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Photo: Carsten Egevang

Photo: Carsten Egevang

About

QIMMEQ is a research project about the sled dog culture and the origin and genetic history of the sled dog.

The Greenlandic sled dog culture and technology has a history that reaches more than 4000 years back in time. It is iconic and references to it are numerous. Without it the Thule People from which modern Greenlanders descend, would have had a hard time colonizing the New World´s arctic areas and without these dogs polar explorers like Roald Amundsen and Robert Peary would never have reached the Poles.

Today, Greenland holds the Arctic’s largest remaining sled dog population and a globally unique traditional dog sled culture. But both the sled dog and the culture that goes with it are threatened by extinction.

Even though sled dogs are iconic and dog sled culture plays an essential role in Greenland and despite the subject holding great scientific interest only limited systematic work has previously been done on these matters.

The six most important goals of the Qimmeq Project

  • Collect and research knowledge about the Greenland sled dog, its genetics and culture history
  • Encourage, create and sustain interest and pride in the sled dogs and the surrounding culture and thus help sustain a viable sled dog culture for the future.
  • Help secure a genetically healthy dog population.
  • Share knowledge and research results, develop communication tools, and disseminate results within the Greenlandic and the arctic community, and globally.
  • Full fill the goals of Greenland Perspective.
  • Be a role model for future research projects beyond the Qimmeq project.

A Greenland Perspective project

QIMMEQ - Greenland’s Sled Dog is a Greenland Perspective project under the aegis of the University of Greenland, the Natural History Museum of Denmark and the University of Copenhagen.

Greenland Perspective is an multi-disciplinary, multi-national research initiative, which works on the basis of a set of precepts aimed at the activation of the initiative’s research projects into Greenlandic society. Greenland Perspective works according to three precepts, which projects, to the greatest extent possible, should live up to:

  • UNIQUE RESOURCES: Based on a number of academic viewpoints, the research project should help identify Greenland’s special characteristics and explore how these special human, natural or societal characteristics can support harmonious development in Greenland.
  • GLOBAL CHALLENGES: The research project should help reveal how the uniqueness of Greenland could help solve some of the world’s global challenges, such as the destruction of ecosystems and increasing pressure on food safety.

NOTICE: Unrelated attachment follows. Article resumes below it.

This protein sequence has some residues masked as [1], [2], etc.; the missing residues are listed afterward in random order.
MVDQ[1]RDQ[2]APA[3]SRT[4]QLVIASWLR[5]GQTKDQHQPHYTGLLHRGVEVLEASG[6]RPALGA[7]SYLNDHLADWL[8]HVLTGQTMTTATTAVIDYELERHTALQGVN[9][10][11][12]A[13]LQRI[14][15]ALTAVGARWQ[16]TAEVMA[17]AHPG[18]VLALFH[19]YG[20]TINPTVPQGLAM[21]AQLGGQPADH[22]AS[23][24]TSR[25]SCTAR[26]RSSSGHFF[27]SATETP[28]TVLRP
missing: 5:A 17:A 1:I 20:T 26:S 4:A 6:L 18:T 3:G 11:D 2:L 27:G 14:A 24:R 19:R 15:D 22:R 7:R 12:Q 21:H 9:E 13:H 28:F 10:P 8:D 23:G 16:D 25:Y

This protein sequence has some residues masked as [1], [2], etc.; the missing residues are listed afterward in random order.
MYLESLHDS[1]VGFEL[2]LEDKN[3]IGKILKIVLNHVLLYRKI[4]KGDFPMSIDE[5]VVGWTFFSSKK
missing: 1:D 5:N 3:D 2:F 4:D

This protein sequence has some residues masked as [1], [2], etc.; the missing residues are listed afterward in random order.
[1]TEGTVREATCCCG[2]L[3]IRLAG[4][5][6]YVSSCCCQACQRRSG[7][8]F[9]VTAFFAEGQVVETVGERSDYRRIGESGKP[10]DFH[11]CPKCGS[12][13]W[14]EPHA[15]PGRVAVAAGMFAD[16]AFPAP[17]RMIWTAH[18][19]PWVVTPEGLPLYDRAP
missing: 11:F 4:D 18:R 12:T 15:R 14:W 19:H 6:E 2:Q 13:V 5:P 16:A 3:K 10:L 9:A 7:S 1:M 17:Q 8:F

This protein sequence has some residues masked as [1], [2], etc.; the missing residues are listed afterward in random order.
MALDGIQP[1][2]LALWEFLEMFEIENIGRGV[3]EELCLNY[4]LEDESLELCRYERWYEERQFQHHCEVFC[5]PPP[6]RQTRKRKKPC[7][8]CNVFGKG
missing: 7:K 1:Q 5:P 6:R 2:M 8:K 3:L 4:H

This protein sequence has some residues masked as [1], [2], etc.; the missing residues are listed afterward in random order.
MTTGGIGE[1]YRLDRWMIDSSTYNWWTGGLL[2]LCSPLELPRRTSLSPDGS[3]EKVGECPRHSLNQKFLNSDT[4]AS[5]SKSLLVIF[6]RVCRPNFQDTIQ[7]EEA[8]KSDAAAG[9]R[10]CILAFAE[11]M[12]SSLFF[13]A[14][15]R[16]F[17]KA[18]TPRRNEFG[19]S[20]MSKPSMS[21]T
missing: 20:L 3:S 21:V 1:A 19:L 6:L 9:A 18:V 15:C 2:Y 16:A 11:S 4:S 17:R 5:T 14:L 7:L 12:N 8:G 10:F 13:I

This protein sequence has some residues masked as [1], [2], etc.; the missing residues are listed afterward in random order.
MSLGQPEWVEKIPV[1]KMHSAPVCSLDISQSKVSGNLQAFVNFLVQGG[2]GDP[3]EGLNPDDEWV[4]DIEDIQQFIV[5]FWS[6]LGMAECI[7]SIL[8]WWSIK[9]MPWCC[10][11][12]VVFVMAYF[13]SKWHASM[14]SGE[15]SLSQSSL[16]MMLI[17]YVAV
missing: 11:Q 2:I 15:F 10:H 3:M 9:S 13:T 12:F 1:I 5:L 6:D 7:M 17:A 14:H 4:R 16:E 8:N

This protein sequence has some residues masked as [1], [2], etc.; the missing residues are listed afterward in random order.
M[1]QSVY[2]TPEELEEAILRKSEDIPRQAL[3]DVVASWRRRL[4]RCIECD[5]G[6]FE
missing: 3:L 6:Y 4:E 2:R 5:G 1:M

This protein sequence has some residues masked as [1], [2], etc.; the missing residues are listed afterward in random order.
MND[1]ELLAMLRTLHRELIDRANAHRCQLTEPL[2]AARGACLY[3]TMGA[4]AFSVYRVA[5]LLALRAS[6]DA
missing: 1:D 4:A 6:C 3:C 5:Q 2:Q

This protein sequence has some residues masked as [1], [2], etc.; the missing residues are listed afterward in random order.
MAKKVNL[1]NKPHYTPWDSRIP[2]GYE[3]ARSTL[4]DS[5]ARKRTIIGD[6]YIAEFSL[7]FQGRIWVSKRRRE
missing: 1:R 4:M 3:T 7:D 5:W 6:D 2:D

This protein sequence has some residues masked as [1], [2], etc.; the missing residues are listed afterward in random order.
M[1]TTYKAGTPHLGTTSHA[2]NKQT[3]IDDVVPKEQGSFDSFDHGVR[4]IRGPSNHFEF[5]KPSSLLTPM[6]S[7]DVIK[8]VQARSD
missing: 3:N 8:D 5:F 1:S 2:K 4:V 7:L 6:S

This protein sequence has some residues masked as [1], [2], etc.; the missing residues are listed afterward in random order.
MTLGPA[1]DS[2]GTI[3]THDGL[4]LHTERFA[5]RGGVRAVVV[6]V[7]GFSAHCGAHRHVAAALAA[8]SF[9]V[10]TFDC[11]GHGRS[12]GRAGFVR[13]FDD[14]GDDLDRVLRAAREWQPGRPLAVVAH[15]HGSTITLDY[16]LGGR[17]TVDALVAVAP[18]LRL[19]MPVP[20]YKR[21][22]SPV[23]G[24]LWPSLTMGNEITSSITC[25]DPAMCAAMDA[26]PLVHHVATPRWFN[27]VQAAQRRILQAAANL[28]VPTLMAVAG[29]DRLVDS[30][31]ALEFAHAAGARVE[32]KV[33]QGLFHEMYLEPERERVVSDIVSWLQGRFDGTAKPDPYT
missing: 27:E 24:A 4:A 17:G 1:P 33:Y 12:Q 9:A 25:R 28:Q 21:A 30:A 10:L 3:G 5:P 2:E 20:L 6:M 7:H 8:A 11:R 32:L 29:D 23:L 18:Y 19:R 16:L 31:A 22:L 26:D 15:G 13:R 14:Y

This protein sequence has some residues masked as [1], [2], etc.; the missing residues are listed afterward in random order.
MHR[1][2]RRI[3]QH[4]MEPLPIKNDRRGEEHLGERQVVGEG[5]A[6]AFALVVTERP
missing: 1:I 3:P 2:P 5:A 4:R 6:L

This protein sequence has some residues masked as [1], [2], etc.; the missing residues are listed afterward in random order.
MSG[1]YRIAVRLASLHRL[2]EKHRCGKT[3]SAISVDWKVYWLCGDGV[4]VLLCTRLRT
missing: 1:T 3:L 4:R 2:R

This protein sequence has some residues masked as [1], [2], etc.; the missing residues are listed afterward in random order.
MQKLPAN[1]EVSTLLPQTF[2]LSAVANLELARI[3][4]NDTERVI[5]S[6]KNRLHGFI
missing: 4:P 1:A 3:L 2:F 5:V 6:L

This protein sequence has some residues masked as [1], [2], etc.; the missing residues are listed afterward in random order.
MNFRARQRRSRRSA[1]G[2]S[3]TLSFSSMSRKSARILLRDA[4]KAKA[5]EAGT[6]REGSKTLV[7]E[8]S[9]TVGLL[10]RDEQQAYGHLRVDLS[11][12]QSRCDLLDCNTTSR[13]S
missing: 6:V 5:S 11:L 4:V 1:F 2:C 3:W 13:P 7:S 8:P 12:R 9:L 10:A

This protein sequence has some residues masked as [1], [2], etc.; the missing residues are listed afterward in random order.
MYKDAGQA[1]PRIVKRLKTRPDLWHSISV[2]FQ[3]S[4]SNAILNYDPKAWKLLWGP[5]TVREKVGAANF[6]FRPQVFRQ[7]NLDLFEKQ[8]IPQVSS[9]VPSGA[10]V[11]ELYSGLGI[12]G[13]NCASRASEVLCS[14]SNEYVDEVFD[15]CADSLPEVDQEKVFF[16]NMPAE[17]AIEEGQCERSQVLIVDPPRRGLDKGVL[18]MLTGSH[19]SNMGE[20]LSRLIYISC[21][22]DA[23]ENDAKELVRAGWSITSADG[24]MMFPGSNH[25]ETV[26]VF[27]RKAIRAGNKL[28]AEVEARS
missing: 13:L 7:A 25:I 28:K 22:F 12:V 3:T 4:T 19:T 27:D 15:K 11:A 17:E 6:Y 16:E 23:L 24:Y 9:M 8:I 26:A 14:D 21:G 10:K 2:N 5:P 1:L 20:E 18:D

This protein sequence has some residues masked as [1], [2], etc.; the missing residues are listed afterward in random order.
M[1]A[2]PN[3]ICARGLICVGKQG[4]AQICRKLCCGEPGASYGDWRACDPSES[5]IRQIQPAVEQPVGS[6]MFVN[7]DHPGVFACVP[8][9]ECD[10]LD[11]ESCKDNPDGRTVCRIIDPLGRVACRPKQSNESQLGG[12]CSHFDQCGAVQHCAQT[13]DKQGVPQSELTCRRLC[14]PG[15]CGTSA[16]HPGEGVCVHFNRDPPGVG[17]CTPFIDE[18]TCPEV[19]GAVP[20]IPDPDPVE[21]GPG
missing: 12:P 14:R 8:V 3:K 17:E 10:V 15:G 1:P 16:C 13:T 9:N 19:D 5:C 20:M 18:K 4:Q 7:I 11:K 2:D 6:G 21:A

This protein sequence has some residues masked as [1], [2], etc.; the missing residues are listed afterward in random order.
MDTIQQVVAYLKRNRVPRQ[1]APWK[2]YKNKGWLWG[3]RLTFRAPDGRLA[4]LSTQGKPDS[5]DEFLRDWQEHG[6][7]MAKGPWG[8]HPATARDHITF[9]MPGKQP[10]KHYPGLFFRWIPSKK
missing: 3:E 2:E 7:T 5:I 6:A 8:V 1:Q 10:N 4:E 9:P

• COLLABORATION: The research project should collaborate with the education system, public authorities, business and civil society to ensure that the research is activated into, and experienced as relevant to Greenlandic society.

QimmeqHealth

QimmeqHealth (QH) represents a health-focused component of Qimmeq. QH seeks to elucidate the general health and disease history of the Greenlandic sled dog in Greenland, as well as to ascertain the cause- and important risk factors for recurrent disease outbreaks. Together with the Greenlandic society, QH moreover wish to build a strategy for securing an overall healthy and sustainable sled dog population for the future in Greenland.

The general and dramatic decline in sled dog populations in Greenland is caused among other by the accentuated climate changes in the Arctic region and subsequent changes in hunting practices, but it is also affected by recurrent outbreaks of disease which may decimate or even wipe out entire local sleddog populations. QH aims to investigate the epizootiology of these outbreaks, including identification of possible health-related risk factors. Thus, the overall goals of QH are:

• To secure a healthy and sustainable population of the unique Greenlandic sled dog for future Greenland, thereby also protecting the sled dog culture

• To mitigate the occurrence of disease outbreaks

• To establish a Greenlandic course of basic veterinary skills rooted at University of Greenland and with the aim of providing veterinary competencies in the sleddog area of Greenland

• To communicate scientific results of health-related topics in relation to the Greenlandic sled dog for the Greenlandic people, as well as the circumpolar communities where a general interest for the conservation of the Arctic sled dogs exists 

In addition to the overall goals of QH, the activities will provide essential inputs for the on-going national vaccination program initiated by the Greenlandic Government in 2016.

Supported by

THE VELUX FOUNDATION and the Aage and Johanne Louis-Hansen Foundation are supporting the project to the tune of DKK 4.5 million and DKK 2.1 million respectively.